The German Question : William Mehlman

Angela Merkel, by any measure, is Israel’s nearest thing to an identifiable defender in a European Union increasingly defined by hectorism in most matters concerning the Jewish state. The breadth  of  what’s  become known as Jerusalem’s “special relationship” with the German chancellor, however,  its  restraining power against  a coalition partner eager to be relieved of the  Israel “burden”  and  Merkel’s personal vulnerability to a tide of resentment  precipitated by her open door to 800,000 Muslim immigrants  over  the past two years,  is still to be tested.A less than comforting  prognosis has  most recently been underscored  by a piece in Der Spiegel, Germany’s most influential news magazine, referencing an alleged belief among  members of  Berlin’s defense and foreign ministry establishments that a reassessment of the Federal Republic’s “unconditional” commitment  to Israel’s security  might be in order in  light of the latter’s “instrumentalization”  by Prime Minister Netanyahu to cover Israeli behavior in the “West Bank” inimical to a two-state solution of the Palestinian problem.

.  Given that Germany is second only to the United States as a supplier of major Israeli war materiel, a “reassessment“ would be no laughing matter.  Its ramifications were  reflected in Germany’s provision and assumption of a third of the cost of four Corvette “Saar 6” class warships to  Israel, the largest and most powerful in the IDF’s  fleet,  to serve as guardians over the Jewish state’s Mediterranean Sea  natural gas rigs.  This was preceded by the integration into its fleet of the Israel Navy’s fifth “Dolphin” class “INS Tanin” submarine out  of Germany’s shipyards, with a sixth, the “INS Rahav,” scheduled to be delivered sometime next year.  These top-of-the-line vessels, with evasive and missile- delivering capabilities previously undreamt  of,  go for $500 million a copy.  Germany is assuming a chunk of the cost.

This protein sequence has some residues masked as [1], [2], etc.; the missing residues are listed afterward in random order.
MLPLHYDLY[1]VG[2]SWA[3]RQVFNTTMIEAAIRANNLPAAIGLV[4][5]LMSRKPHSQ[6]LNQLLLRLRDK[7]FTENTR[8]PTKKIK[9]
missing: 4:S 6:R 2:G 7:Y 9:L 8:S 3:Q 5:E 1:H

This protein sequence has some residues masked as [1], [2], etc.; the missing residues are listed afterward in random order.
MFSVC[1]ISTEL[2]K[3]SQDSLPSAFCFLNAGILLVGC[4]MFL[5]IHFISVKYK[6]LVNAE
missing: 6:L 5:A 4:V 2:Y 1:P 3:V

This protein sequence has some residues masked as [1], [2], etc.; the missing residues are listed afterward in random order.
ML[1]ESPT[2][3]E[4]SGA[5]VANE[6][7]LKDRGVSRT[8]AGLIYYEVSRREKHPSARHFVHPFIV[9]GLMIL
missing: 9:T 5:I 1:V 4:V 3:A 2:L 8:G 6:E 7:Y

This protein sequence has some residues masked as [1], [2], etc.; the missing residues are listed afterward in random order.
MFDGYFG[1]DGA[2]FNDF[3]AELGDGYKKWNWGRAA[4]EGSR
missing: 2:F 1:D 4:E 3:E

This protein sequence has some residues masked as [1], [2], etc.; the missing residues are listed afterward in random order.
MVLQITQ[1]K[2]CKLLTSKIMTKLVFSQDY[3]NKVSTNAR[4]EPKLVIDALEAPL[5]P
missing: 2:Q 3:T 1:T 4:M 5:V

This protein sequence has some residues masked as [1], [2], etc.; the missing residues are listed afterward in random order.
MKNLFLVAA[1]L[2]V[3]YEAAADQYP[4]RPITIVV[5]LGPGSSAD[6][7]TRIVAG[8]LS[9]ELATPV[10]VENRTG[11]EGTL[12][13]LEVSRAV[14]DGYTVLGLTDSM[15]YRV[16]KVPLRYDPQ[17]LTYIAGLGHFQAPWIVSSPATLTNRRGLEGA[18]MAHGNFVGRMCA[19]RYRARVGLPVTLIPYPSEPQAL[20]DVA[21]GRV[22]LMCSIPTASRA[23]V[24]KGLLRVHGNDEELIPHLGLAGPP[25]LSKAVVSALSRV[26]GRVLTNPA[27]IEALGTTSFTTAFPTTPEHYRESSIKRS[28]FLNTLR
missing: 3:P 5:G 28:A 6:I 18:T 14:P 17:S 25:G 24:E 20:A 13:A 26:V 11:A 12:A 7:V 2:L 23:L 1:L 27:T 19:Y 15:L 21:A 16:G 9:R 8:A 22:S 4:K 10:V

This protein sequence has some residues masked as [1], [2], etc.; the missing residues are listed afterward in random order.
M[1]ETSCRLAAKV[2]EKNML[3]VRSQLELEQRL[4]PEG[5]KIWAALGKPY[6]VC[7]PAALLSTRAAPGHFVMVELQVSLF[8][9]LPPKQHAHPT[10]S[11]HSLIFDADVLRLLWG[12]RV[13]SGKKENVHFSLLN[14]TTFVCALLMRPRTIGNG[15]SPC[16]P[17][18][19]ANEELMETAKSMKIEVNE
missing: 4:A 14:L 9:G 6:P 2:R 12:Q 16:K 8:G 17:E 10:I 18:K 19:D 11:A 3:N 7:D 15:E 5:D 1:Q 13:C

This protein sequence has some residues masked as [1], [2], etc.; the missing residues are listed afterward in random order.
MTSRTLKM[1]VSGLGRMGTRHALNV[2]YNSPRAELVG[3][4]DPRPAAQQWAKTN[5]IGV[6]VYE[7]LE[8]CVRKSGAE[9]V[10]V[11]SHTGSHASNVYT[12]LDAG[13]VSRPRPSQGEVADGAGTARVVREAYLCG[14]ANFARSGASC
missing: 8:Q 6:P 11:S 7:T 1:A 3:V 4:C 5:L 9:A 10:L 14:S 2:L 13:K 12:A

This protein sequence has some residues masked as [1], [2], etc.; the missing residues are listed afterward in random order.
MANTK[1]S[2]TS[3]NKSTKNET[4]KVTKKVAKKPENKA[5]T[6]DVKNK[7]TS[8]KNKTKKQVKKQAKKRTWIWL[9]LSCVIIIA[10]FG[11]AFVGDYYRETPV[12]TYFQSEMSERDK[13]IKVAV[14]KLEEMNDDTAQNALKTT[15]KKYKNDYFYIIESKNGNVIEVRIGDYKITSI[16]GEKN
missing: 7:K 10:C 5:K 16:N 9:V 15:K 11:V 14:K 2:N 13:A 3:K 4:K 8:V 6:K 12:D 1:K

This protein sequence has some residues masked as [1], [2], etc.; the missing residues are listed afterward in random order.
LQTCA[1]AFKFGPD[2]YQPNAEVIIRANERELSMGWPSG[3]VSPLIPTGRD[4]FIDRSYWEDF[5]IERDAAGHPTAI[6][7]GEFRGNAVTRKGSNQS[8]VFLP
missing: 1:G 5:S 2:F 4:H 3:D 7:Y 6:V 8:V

Quick to respond to the Spiegel story, Israeli Foreign Ministry Director General Dore Gold, in Berlin for talks with Christoph Huesgen, his German opposite number, said he could find no evidence to support the magazine’s claim of a brewing reassessment.  Huesgen, a member of Merkel’s Christian Democratic Union, appeared to back him up but a certain degree of uneasiness remains.  Most of the chatter circulates around Frank-Walter Steinmeier, Germany’s foreign minister and head of the Social Democratic Party — the SPD — Merkel’s chief coalition partner.  He has referred to Netanyahu’s criticism of the Iran nuclear deal as “very coarse” and in contrast to Merkel, has welcomed the EU labeling of Israeli products emanating from beyond the Green Line.  Steinmeier appeared morally unconstrained in meeting in Tehran with either Holocaust denier Ali Larinjani, Iran’s parliamentary president,  or with former Iranian  president Hasten Rafsanji, who speaks casually about dropping an atomic bomb on Tel Aviv. A still unlikely but possible Steinmeier-led SPD victory in next year’s German national elections could amount  to a whole other ballgame for Israel.